“DIVERSIFYING SINGAPORE’S ENERGY SOURCES”
Nor Azman Mufti, managing director of TNB Genco, said the agreement “is a positive step for the strengthening of cross-border energy supply towards the realisation of a fully interconnected ASEAN power grid”.
“This will mark TNB Genco’s maiden foray into the Singapore market via cross-border electricity sales and we hope this will become the catalyst to capture future projects in this market,” he added.
YTL PowerSeraya is the only party in Singapore with prior experience in cross-border power trade and financial settlements, having traded across the interconnector to supply electricity to TNB in Malaysia in 2011 and 2013.
The company’s wholly-owned subsidiary Geneco also serves Singapore’s retail electricity market.
EMA said in October 2021 that it had appointed YTL PowerSeraya for a two-year trial to import 100MW of electricity from Peninsular Malaysia.
“YTL PowerSeraya was selected as its proposal was best able to meet EMA’s requirements to trial electricity imports via the existing interconnector,” said the authority.
The move is part of Singapore’s plan to strengthen the “regional grid architecture”, said then Minister for Trade and Industry Chan Chun Sing in a keynote speech delivered at the opening of the Singapore International Energy Week in October 2021.
The trial was initially expected to commence in early 2022.
“YTL PowerSeraya, together with YTL Power International, is honoured to work with TNB Genco, a wholly owned subsidiary of TNB, the national electricity utility in Malaysia, to contribute our part in diversifying Singapore’s energy sources and further enhancing the nation’s energy security,” CEO of YTL PowerSeraya John Ng said.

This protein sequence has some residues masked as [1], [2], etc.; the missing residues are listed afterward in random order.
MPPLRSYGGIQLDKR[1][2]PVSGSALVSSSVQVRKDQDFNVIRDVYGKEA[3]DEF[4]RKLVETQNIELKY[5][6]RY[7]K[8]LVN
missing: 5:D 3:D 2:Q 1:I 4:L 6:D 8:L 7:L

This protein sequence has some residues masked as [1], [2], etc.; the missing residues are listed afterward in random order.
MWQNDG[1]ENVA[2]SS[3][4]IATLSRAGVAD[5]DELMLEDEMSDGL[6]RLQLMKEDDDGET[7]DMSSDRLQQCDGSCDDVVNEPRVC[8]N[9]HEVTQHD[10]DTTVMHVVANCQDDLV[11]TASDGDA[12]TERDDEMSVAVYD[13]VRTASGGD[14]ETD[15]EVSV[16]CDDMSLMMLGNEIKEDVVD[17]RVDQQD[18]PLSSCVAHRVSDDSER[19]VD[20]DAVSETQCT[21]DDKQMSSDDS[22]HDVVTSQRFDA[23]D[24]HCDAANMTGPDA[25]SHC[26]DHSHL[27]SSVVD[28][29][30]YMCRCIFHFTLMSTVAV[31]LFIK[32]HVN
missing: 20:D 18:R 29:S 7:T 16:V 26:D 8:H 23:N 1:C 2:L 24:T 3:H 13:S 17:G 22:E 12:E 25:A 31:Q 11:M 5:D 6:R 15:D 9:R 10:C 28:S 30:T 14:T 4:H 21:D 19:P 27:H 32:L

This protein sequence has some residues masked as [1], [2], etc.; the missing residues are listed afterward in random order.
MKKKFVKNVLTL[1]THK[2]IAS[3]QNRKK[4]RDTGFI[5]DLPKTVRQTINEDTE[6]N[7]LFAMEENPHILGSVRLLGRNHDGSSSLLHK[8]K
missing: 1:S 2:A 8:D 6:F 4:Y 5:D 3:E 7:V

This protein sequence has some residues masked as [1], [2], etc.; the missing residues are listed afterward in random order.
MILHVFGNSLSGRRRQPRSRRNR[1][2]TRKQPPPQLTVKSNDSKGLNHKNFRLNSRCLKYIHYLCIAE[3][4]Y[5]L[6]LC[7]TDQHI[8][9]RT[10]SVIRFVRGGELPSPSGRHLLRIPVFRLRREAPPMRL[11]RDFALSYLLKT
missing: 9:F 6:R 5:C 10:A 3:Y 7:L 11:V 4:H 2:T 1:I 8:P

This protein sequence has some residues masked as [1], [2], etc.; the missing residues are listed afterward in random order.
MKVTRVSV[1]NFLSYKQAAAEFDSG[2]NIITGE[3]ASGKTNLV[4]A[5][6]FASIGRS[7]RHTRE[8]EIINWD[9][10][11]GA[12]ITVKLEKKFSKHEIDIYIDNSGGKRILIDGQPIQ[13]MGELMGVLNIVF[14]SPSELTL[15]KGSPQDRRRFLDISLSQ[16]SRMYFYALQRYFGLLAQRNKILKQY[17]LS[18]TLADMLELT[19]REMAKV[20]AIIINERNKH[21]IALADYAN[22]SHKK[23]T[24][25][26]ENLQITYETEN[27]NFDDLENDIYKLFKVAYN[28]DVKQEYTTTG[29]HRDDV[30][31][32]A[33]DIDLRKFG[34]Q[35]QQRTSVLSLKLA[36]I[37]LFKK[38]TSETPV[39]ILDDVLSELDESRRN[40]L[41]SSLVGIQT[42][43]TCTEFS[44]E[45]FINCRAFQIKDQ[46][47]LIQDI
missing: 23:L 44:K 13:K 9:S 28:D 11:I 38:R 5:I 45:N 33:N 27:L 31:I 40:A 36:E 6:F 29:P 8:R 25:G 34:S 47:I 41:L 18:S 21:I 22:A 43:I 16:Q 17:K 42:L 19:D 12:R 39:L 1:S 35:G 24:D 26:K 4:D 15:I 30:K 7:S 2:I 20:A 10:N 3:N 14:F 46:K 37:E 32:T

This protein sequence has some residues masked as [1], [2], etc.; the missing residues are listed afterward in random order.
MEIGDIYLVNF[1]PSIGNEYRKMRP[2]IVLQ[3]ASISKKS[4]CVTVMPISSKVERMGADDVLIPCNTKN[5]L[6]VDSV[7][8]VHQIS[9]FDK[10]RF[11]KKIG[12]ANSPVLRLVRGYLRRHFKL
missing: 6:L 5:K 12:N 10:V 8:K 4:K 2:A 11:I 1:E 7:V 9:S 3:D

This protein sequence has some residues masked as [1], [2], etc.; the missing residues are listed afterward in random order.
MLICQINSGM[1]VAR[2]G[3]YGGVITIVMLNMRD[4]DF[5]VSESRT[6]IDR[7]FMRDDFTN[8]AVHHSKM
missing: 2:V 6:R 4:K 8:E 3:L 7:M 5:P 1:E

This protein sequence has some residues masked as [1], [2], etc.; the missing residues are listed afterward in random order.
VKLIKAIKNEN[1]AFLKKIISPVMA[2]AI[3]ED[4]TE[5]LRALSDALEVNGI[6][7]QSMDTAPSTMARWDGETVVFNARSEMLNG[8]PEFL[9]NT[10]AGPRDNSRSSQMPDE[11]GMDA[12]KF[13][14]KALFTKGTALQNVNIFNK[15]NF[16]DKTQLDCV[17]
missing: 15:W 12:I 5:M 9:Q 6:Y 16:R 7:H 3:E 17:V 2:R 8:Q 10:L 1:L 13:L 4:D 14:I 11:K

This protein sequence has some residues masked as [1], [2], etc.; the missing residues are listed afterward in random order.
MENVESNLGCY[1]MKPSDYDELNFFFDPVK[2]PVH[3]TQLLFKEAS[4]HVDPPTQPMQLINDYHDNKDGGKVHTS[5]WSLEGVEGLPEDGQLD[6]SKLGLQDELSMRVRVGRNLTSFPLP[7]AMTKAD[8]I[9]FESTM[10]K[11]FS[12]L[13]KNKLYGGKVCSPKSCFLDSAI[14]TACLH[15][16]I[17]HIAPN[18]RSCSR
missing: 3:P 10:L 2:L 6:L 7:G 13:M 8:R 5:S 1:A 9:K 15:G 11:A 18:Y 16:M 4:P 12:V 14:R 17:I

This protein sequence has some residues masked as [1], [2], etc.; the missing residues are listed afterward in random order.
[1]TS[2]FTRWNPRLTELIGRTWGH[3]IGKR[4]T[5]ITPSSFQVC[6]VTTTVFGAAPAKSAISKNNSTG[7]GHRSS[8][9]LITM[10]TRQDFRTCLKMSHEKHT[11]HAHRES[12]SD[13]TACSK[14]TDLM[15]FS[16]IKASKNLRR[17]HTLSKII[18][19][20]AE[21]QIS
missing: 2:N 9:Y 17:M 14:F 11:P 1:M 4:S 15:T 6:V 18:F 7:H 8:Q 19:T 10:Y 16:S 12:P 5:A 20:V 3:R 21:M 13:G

“We believe that this is the first step in our vision of a strong ASEAN power grid, where electricity imports may eventually form a key part of Singapore’s energy mix.”
In response to CNA queries on the possibility of a regional electricity market in the future, YTL PowerSeraya noted the increasing interest and discussion for energy diversification at the regional level.
“We see neighbouring countries planning for long-term initiatives for a more secure and sustainable future with the ASEAN power grid,” it added.
Last June, Singapore started importing up to 100MW of renewable hydropower from Laos through Thailand and Malaysia, after an initial two-year power purchase agreement was signed between Keppel Electric and Laos’ state-owned Electricite du Laos (EDL).
Singapore intends to import up to four gigawatts (GW) of low-carbon electricity by 2035, which will make up about 30 per cent of the country’s electricity supply in that year.
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